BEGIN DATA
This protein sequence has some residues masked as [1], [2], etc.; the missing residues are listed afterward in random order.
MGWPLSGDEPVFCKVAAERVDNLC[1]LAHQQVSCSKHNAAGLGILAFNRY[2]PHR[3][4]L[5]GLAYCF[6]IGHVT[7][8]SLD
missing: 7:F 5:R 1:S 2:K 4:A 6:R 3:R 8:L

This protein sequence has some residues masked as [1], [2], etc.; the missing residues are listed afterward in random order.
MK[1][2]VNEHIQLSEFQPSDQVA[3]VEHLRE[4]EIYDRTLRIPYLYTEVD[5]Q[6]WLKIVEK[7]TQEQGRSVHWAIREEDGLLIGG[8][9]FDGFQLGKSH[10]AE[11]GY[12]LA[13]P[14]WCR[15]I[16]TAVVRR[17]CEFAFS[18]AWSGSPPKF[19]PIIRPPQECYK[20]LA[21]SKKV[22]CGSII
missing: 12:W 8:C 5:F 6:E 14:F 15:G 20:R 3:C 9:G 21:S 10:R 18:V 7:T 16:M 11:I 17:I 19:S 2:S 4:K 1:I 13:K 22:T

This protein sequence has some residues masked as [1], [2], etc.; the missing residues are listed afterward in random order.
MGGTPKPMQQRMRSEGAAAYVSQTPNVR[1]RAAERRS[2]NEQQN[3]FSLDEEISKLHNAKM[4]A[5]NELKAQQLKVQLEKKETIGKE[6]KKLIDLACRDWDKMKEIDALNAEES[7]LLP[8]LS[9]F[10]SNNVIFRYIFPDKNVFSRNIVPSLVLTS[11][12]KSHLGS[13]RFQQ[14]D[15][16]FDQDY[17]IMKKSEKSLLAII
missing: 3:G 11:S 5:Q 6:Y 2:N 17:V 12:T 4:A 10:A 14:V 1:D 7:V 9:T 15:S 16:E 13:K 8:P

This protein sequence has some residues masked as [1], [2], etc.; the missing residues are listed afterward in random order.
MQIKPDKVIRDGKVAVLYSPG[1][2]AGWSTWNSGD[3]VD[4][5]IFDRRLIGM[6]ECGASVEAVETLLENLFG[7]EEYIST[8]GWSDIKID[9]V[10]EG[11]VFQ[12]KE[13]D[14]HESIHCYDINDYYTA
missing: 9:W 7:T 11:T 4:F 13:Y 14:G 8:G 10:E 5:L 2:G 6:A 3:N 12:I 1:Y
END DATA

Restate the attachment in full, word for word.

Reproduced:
This protein sequence has some residues masked as [1], [2], etc.; the missing residues are listed afterward in random order.
MGWPLSGDEPVFCKVAAERVDNLC[1]LAHQQVSCSKHNAAGLGILAFNRY[2]PHR[3][4]L[5]GLAYCF[6]IGHVT[7][8]SLD
missing: 7:F 5:R 1:S 2:K 4:A 6:R 3:R 8:L

This protein sequence has some residues masked as [1], [2], etc.; the missing residues are listed afterward in random order.
MK[1][2]VNEHIQLSEFQPSDQVA[3]VEHLRE[4]EIYDRTLRIPYLYTEVD[5]Q[6]WLKIVEK[7]TQEQGRSVHWAIREEDGLLIGG[8][9]FDGFQLGKSH[10]AE[11]GY[12]LA[13]P[14]WCR[15]I[16]TAVVRR[17]CEFAFS[18]AWSGSPPKF[19]PIIRPPQECYK[20]LA[21]SKKV[22]CGSII
missing: 12:W 8:C 5:F 6:E 14:F 15:G 20:R 3:C 9:G 21:S 10:R 18:V 7:T 16:M 11:I 17:I 19:S 2:S 4:K 1:I 13:K 22:T

This protein sequence has some residues masked as [1], [2], etc.; the missing residues are listed afterward in random order.
MGGTPKPMQQRMRSEGAAAYVSQTPNVR[1]RAAERRS[2]NEQQN[3]FSLDEEISKLHNAKM[4]A[5]NELKAQQLKVQLEKKETIGKE[6]KKLIDLACRDWDKMKEIDALNAEES[7]LLP[8]LS[9]F[10]SNNVIFRYIFPDKNVFSRNIVPSLVLTS[11][12]KSHLGS[13]RFQQ[14]D[15][16]FDQDY[17]IMKKSEKSLLAII
missing: 3:G 11:S 5:Q 6:Y 2:N 17:V 12:T 4:A 10:A 14:V 1:D 7:V 9:T 15:S 16:E 13:K 8:P

This protein sequence has some residues masked as [1], [2], etc.; the missing residues are listed afterward in random order.
MQIKPDKVIRDGKVAVLYSPG[1][2]AGWSTWNSGD[3]VD[4][5]IFDRRLIGM[6]ECGASVEAVETLLENLFG[7]EEYIST[8]GWSDIKID[9]V[10]EG[11]VFQ[12]KE[13]D[14]HESIHCYDINDYYTA
missing: 9:W 7:T 11:T 4:F 13:Y 14:G 8:G 10:E 5:L 2:G 6:A 3:N 12:I 1:Y